I’m limited in what I can say about him as a major leaguer, but he gets the bat on the ball, he has surprising power, he can run — I don’t want to oversell him because he’s only 21. But he destroyed the minor leagues. He was Baseball America‘s Minor League Player of the Year, but whether or not he’s going to be a monster in October, that may be asking too much of him. But he’s a talented player with a world of potential.
You say “surprising power,” did he not have power in the minors?
He did not have power when his minor league career began, and I don’t think he was expected to get much more than like 10-home run power, 15 in the majors at the most. But like a lot of players in the organization, they have been able to coach power out of players beyond what you would have expected. He hit 26 homers in the minors this year. His first minor league season he hit zero home runs, so we didn’t know that was coming.
Manager on the hot seatDave Roberts
Let’s get back to Dave Roberts. We saw the Cubs announce they were not going to renew the contract of Joe Maddon just a few years after he brought them their first ring in 108 years. And now Dave Roberts is in the hot seat despite that record-breaking regular season campaign and several World Series appearances. Why is the climate in baseball so impatient around winning that title?
Let me start by saying, I wish it weren’t. The regular season is the truer test of the work you do. I understand the goal is to win the World Series and I want them to win it. But only one team can do it. And this year three teams that won 100 or more games will not win the World Series. What do you do? If you go by Twitter, those three teams would have been failures. I don’t see it that way.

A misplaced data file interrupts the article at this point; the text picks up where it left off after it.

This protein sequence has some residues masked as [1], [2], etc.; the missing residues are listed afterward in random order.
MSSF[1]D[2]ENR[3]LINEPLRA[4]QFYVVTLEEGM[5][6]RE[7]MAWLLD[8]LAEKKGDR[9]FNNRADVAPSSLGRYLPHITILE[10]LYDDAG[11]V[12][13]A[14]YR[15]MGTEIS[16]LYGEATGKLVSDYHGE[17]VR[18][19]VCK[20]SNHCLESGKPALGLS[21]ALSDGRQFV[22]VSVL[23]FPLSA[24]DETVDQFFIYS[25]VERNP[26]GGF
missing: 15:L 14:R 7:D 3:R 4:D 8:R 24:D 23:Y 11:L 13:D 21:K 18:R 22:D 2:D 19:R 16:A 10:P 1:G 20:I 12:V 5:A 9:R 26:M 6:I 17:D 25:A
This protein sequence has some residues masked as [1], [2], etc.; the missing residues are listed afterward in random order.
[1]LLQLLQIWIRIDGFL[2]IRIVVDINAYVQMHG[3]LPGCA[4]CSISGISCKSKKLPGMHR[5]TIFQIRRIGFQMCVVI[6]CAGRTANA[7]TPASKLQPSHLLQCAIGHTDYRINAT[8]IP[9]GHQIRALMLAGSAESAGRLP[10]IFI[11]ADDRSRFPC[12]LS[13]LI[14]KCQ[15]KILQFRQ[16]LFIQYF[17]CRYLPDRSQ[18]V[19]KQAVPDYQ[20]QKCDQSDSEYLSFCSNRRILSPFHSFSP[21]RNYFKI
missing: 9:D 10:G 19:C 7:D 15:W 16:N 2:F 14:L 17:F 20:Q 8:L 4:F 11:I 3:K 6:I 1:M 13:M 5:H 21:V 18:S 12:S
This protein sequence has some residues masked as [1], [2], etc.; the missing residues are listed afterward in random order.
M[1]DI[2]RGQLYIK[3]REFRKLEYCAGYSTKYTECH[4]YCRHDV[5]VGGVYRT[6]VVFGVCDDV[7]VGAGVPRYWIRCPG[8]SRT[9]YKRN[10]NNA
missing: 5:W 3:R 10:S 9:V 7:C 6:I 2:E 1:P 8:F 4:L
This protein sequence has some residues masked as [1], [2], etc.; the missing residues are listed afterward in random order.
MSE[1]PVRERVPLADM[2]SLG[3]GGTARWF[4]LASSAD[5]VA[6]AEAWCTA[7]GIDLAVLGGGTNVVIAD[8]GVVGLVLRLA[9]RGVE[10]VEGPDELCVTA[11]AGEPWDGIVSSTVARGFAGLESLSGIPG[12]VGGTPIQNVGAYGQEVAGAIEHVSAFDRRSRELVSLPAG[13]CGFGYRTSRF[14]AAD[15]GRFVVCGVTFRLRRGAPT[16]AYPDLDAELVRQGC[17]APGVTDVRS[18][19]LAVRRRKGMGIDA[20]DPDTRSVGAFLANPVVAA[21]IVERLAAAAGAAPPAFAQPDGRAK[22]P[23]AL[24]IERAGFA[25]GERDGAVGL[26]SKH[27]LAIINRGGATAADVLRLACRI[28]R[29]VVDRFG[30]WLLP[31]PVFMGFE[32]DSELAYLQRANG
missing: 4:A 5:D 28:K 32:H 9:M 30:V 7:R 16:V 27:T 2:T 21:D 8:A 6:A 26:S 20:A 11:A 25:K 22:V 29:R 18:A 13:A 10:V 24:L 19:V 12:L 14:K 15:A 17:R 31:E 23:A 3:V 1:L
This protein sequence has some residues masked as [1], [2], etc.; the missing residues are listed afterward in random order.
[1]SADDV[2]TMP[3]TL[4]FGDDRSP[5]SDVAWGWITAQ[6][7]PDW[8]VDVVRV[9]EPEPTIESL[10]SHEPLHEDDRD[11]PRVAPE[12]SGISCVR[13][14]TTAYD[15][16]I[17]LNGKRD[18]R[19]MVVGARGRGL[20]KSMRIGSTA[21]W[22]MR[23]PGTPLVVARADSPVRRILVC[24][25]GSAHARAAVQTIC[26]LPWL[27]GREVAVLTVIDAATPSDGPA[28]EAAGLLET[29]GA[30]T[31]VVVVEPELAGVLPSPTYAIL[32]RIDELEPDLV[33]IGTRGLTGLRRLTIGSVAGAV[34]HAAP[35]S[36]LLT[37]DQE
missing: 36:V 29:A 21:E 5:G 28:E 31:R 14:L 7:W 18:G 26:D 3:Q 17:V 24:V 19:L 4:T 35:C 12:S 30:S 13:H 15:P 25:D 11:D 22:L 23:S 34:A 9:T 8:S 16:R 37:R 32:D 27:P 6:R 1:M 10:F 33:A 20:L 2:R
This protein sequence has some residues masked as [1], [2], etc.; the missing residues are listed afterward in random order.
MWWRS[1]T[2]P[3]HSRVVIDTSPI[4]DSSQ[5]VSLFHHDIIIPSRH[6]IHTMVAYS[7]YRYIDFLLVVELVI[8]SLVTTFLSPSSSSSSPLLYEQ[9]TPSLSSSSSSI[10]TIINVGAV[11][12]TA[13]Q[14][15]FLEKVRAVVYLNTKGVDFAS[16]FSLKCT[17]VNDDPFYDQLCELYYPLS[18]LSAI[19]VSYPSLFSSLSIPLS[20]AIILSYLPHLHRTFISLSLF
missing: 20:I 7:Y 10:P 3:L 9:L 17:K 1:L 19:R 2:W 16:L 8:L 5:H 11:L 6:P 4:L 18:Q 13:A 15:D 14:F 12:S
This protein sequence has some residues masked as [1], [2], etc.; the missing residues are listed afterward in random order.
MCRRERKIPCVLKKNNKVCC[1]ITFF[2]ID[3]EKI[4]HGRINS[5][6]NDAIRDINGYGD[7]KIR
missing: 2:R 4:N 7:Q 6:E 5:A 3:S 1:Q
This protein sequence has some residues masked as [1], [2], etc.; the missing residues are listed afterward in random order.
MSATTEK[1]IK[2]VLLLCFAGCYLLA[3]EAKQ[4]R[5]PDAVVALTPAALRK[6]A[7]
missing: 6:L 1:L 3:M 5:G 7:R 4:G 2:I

Well you have been an employee of the Dodgers. You’ve been in the building. Should the GM or the team president or the owner give a crap about what’s being said on Twitter?
No. Not in this case. Everyone in that organization wants to win as much as the fans do. I think that’s one of the biggest disconnects out there. The fans think the front office doesn’t care about winning. It’s preposterous. The criticism the fanbase may say is “they could have spent money getting that player — and they didn’t.” And that may be valid.
But there’s teams like the Cubs who did spend the money on the best closer available Craig Kimbrel, and Yu Darvish the year before, and others, and they didn’t even make the playoffs this year. So it isn’t always about the money, right?
Well, they could have signed Kimbrel in April, so there’s always something. But I’d like to bring up Tommy Lasorda. I don’t think Tommy would have survived in the age of Twitter. His first two seasons he went to the World Series — didn’t win — and it was painful. Third season was a disaster, they were in last place at the All-Star break and finished under .500. Fourth season he lost the final game of the season and they lost the division in a tie-breaker game. What do you think Twitter would have been saying then? It’s not to say managers didn’t get fired in the 1970s, but things just seem a little intense these days.